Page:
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nprradiopictures:

skunkbear:

So photographer David Slater wants Wikipedia to remove a monkey selfie that was taken with his camera. As you can see from this screen shot, Wikipedia says no: the monkey pressed the shutter so it owns the copyright.

We got NPR’s in-house legal counsel, Ashley Messenger, to weigh in. She said:

Traditional interpretation of copyright law is that the person who captured the image owns the copyright. That would be the monkey. The photographer’s best argument is that the monkey took the photo at his direction and therefore it’s work for hire. But that’s not a great argument because it’s not clear the monkey had the intent to work at the direction of the photographer nor is it clear there was “consideration” (value) exchanged for the work. So… It’s definitely an interesting question! Or the photographer could argue that leaving the camera to see what would happen is his work an therefore the monkey’s capture of the image was really the photographer’s art, but that would be a novel approach, to my knowledge.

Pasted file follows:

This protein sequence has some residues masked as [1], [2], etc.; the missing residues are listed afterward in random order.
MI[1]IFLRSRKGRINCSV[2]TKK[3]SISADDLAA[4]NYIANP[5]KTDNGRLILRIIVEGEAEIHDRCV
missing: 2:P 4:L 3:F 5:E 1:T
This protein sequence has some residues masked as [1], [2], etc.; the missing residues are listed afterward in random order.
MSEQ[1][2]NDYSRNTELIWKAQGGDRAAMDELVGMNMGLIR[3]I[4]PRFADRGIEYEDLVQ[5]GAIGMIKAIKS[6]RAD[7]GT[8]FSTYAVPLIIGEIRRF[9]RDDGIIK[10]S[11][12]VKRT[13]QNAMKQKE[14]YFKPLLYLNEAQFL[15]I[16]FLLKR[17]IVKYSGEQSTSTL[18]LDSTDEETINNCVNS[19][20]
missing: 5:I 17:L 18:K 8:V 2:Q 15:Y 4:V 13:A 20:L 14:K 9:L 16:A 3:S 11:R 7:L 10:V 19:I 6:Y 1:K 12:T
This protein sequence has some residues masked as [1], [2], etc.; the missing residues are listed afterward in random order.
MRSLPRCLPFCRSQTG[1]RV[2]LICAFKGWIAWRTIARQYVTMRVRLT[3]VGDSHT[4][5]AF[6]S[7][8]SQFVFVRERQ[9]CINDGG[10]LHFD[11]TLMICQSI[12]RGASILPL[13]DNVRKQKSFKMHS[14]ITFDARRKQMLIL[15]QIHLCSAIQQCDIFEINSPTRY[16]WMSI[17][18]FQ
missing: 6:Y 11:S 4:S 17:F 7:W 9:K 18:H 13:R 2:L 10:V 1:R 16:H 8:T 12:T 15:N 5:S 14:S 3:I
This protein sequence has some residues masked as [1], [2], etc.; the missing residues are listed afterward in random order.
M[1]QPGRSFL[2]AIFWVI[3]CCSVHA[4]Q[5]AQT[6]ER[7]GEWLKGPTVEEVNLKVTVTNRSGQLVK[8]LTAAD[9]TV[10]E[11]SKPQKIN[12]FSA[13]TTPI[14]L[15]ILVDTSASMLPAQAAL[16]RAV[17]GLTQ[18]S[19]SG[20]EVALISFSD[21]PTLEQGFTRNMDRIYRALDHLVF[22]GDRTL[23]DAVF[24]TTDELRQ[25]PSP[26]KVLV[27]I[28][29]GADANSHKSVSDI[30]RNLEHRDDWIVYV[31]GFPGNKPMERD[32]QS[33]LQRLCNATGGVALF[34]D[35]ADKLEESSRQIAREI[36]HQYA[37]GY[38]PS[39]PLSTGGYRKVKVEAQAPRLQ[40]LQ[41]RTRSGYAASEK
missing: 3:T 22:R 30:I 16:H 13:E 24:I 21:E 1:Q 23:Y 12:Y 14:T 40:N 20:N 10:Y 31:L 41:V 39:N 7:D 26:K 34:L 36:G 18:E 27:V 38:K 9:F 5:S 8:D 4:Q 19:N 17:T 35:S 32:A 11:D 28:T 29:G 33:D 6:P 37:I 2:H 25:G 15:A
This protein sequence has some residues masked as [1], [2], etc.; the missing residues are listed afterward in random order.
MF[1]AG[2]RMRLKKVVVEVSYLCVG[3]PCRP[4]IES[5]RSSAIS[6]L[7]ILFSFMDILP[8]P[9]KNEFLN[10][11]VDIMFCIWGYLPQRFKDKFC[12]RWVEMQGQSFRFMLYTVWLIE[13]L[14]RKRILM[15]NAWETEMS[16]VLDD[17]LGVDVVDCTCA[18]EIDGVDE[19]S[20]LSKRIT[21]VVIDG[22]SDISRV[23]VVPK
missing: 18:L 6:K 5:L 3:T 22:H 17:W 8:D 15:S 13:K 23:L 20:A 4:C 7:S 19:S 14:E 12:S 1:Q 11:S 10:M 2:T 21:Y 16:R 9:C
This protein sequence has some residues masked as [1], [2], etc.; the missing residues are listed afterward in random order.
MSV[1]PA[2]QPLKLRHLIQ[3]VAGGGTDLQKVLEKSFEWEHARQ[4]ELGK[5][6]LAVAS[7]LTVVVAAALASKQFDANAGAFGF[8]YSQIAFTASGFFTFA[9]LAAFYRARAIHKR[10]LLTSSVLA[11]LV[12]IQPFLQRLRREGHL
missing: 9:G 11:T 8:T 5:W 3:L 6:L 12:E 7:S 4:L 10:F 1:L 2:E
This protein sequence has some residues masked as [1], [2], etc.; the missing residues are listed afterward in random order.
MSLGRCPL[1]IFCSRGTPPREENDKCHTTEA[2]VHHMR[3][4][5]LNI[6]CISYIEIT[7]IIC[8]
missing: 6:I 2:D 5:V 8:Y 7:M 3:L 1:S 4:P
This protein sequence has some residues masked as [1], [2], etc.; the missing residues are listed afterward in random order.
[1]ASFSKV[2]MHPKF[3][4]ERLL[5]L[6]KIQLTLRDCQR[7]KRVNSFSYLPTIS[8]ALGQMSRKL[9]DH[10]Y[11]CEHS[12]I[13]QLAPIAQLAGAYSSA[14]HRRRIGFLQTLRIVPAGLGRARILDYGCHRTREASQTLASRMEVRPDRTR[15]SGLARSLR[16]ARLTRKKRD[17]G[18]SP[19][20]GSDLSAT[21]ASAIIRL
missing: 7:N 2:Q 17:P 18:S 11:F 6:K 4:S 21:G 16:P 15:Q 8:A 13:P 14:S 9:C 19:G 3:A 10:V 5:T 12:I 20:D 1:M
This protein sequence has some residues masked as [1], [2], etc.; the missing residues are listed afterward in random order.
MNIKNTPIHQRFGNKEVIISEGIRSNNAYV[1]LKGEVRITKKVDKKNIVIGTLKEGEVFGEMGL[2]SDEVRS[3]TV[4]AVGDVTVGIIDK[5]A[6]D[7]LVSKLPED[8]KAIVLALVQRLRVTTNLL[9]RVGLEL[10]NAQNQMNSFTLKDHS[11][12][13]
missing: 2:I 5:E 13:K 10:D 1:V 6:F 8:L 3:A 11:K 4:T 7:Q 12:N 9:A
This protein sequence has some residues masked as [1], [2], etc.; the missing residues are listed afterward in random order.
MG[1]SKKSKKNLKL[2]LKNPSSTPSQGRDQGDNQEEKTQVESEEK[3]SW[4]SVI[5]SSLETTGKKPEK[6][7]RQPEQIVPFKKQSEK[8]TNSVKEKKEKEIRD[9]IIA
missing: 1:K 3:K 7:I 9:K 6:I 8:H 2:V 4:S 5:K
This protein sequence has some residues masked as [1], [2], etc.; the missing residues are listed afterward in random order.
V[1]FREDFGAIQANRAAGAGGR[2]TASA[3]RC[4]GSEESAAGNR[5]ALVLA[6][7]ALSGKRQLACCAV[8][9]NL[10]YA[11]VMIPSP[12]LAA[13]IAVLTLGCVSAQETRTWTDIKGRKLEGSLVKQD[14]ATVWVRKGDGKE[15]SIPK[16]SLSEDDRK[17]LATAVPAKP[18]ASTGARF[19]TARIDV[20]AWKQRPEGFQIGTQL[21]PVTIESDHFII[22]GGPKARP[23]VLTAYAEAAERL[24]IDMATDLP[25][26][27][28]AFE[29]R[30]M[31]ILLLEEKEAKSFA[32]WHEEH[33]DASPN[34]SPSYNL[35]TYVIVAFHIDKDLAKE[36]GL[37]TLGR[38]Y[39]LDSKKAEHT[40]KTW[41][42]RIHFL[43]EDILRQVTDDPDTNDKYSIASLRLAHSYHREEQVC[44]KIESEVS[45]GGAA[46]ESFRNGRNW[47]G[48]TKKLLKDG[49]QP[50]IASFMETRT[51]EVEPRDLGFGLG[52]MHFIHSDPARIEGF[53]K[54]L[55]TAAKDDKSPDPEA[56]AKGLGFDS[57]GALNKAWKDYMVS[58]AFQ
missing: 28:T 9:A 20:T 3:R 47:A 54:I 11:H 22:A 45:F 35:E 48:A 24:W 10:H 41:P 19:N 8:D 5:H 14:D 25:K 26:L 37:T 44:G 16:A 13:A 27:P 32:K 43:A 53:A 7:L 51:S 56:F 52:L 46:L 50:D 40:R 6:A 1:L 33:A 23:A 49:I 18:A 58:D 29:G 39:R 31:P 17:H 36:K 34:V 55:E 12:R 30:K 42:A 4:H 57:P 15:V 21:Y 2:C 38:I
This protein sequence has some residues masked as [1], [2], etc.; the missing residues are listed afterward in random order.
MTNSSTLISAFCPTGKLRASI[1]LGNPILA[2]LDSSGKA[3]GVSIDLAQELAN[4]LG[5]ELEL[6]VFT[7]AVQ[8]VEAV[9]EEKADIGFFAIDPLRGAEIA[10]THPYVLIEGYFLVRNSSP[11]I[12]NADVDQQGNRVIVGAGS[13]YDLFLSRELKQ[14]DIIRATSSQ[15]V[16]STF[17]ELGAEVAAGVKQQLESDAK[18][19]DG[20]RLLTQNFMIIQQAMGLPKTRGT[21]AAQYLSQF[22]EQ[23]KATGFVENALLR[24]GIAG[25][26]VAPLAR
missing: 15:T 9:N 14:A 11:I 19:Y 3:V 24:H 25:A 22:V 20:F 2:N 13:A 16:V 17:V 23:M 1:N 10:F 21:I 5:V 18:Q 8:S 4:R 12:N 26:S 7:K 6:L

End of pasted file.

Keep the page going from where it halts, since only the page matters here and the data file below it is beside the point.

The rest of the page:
Who ever thinks copyright law is boring is clearly wrong. -Emily

Meet the Ducks: Red Sox Nathan

bostonducktours:

Named for the city’s beloved baseball team, the Boston Red Sox, Nathan was christened in 2004. Now, as any true baseball fan can tell you, the Red Sox were a cursed franchise and had not won a World Series Championship since 1918. The same year that Nathan joined our fleet, the Red Sox reversed the curse and won the World Series, the first in 86 years. Coincidence? We think not! In 2004, Wally the Green Monster, christened Nathan at Fenway Park. 

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